Two of the most important student-safety measures used in Broward County — on-campus police officers and visitor access that is limited to one entrance — aren’t in place at every school, district leaders acknowledged Tuesday.
The security gaps are getting heightened attention after last week’s deadly school shooting in Connecticut. But expanding security protections to all Broward schools won’t be easy, as the district’s tight budget makes it difficult to pay for additional police officers. At certain schools, functioning with only one entrance would require costly renovations — creating another financial hurdle to full implementation.
In a public plea during Tuesday’s Broward School Board meeting, chief of Broward Schools Police David Golt called on state lawmakers to create a dedicated funding source for additional police manpower. Broward operates more than 200 schools but has only 136 School Resource Officers to serve them. All middle and high schools have an SRO, but some elementary schools share one, meaning a particular school will go without on certain days.
Cities contribute some money toward paying for school officers, but cities, too, are in a financial pinch. Because of budget constraints, Broward has dozens fewer SROs than it did only five or six years ago.
“Personally, I believe there should be a SRO in every school in this nation,” Golt told School Board members. “We should never have to speculate again as to whether a police officer assigned to a school, and that marked police car parked out front, could have prevented or mitigated a horrific event.”
Specifically citing the Connecticut shooting, Golt added, “A school principal and school psychologist should not have been the ones to have challenged the armed gunman. A police officer should have ... I think we can best honor those murdered at Sandy Hook by providing School Resource Officers at all of our schools.”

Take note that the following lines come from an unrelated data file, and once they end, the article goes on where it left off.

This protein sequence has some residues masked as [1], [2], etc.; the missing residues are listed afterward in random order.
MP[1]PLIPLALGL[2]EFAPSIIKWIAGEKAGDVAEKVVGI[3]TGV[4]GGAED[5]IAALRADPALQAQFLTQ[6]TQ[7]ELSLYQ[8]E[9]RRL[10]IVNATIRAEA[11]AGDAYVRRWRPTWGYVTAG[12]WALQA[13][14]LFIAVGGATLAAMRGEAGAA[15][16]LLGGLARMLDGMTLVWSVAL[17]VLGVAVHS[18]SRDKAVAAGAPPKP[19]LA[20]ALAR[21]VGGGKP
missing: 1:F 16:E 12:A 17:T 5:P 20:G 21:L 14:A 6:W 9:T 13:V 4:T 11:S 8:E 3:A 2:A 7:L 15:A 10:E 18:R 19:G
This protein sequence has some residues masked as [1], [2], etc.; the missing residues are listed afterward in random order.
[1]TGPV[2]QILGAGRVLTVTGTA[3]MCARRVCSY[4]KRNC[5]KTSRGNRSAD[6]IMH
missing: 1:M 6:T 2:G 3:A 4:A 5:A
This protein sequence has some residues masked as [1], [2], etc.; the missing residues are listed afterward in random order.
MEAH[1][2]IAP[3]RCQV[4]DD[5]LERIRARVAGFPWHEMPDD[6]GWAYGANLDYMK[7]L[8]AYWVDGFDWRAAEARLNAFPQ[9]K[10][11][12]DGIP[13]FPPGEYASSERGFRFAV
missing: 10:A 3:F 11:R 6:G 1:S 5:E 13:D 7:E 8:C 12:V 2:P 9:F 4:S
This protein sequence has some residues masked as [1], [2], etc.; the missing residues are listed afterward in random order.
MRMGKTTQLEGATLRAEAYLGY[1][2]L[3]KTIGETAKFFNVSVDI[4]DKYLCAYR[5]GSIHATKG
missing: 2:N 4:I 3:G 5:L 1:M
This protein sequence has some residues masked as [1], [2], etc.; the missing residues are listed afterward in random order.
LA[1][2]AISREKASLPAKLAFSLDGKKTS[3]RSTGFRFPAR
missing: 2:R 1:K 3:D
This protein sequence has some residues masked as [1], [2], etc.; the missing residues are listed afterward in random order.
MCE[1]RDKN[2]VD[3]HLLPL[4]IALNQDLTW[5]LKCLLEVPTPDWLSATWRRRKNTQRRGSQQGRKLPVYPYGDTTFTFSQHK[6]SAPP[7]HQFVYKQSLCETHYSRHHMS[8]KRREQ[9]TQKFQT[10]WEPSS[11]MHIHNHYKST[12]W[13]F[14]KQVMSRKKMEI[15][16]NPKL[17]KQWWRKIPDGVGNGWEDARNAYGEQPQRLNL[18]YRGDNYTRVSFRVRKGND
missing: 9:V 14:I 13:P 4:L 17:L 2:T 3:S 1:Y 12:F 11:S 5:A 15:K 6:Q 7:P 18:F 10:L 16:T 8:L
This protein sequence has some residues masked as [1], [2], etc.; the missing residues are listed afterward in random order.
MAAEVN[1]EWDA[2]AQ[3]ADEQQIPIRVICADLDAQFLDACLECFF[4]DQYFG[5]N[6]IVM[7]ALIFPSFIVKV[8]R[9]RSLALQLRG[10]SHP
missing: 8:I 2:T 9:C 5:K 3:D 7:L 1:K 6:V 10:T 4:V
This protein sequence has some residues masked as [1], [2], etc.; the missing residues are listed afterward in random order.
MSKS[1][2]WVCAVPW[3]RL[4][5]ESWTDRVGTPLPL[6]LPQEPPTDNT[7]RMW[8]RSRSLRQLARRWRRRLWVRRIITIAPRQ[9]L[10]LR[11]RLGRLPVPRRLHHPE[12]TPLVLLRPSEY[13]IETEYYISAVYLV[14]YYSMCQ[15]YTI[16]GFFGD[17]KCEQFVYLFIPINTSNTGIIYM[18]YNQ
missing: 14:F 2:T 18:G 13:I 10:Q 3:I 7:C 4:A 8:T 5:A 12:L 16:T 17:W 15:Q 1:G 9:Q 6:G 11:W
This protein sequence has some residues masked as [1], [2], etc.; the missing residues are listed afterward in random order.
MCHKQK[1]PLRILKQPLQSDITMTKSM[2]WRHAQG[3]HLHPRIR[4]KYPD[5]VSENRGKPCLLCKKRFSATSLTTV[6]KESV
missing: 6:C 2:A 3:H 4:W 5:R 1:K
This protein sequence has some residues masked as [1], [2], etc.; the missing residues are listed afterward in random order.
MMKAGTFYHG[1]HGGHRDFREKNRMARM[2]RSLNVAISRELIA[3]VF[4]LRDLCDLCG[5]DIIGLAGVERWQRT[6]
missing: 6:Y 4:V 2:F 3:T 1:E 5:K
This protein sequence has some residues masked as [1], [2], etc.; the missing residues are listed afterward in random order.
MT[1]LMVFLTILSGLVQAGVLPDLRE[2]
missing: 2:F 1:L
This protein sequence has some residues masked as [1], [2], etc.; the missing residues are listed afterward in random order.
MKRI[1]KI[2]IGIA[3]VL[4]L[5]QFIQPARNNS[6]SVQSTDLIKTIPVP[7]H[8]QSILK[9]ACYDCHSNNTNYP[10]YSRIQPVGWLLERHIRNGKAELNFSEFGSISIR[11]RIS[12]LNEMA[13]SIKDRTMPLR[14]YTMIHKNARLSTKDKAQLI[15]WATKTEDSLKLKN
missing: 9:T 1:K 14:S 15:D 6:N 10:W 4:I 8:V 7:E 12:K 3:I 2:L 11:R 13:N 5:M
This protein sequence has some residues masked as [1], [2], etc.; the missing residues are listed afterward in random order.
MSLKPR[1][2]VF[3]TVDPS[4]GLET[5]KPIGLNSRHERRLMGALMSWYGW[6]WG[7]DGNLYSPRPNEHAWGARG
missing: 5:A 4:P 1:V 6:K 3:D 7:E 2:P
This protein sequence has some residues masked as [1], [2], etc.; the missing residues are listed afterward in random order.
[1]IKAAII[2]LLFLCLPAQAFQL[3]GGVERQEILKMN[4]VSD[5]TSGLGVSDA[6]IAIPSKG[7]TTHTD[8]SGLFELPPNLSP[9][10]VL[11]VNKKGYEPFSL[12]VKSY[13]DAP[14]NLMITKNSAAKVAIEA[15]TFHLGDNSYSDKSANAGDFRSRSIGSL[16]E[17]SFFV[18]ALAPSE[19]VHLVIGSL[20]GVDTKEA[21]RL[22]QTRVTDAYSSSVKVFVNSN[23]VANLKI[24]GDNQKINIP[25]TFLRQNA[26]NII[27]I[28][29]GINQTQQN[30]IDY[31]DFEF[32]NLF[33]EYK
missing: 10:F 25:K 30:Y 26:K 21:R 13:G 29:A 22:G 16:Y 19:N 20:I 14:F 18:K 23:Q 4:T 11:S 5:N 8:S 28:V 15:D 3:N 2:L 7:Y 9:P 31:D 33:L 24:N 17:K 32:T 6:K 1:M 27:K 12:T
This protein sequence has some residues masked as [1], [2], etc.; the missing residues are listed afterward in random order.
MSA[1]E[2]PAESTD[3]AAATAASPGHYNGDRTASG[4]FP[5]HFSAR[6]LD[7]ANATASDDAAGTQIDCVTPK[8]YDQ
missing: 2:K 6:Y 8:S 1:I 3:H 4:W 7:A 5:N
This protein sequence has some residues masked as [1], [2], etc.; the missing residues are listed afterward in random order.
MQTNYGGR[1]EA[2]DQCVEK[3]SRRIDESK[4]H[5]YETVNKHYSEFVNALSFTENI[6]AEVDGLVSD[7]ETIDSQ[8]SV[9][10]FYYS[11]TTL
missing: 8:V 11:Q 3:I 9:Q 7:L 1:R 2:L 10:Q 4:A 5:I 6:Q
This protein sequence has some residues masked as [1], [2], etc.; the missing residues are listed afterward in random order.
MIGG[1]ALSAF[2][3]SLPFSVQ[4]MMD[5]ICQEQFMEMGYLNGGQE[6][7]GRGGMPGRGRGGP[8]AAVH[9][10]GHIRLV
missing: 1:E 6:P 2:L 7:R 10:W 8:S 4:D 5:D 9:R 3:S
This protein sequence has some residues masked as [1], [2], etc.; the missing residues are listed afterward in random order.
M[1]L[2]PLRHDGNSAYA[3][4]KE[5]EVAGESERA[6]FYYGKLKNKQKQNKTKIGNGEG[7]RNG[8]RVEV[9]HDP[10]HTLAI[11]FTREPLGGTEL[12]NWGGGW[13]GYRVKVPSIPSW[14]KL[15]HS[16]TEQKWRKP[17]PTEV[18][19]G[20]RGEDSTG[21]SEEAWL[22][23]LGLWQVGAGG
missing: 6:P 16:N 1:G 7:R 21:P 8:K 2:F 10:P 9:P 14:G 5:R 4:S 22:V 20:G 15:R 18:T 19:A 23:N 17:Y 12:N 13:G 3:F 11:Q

Miami-Dade’s school district could not immediately provide its total number of SROs, but district spokesman John Schuster said every high school has an assigned SRO, while “other police officers are strategically assigned to provide maximum shared coverage to middle and elementary schools.”
Neither district could provide the exact number of schools without single-entrance security.
But Broward School Board member Donna Korn said it wasn’t just the cost that was preventing some Broward schools from shifting to a single-entrance system. At some schools, Korn said the district had completed the necessary renovations, but school administrators were still operating with multiple entrances.
“The reality is, we’ve already invested in many of our schools that aren’t using single point of entry today,” Korn said.
In such cases, Korn said, a school might only need a fence installed to make the single entrance work, or a school staff member might need to relocate their office to another part of the school.
Superintendent Robert Runcie has pledged to review the security plans at all Broward schools, and board members, too, vowed to push for improvements.
“Urgency needs to be put on this matter,” board member Ann Murray said.
Broward schools have seen gun violence. In 2008, a 15-year-old girl shot and killed one of her closest friends in a hallway of Dillard High School. Six months later, Gregory Smith, a 16-year-old Boyd Anderson High School student, was robbed and shot dead while waiting for a ride home from a school dance.
School district activist Jeanne Jusevic told board members it is time for the school system to take decisive action when it comes to improving student safety.
“The thing of it is, we’ve had some horrible things happen in this district,” Jusevic said. “And I’m just wondering, where are the lessons that we learned?”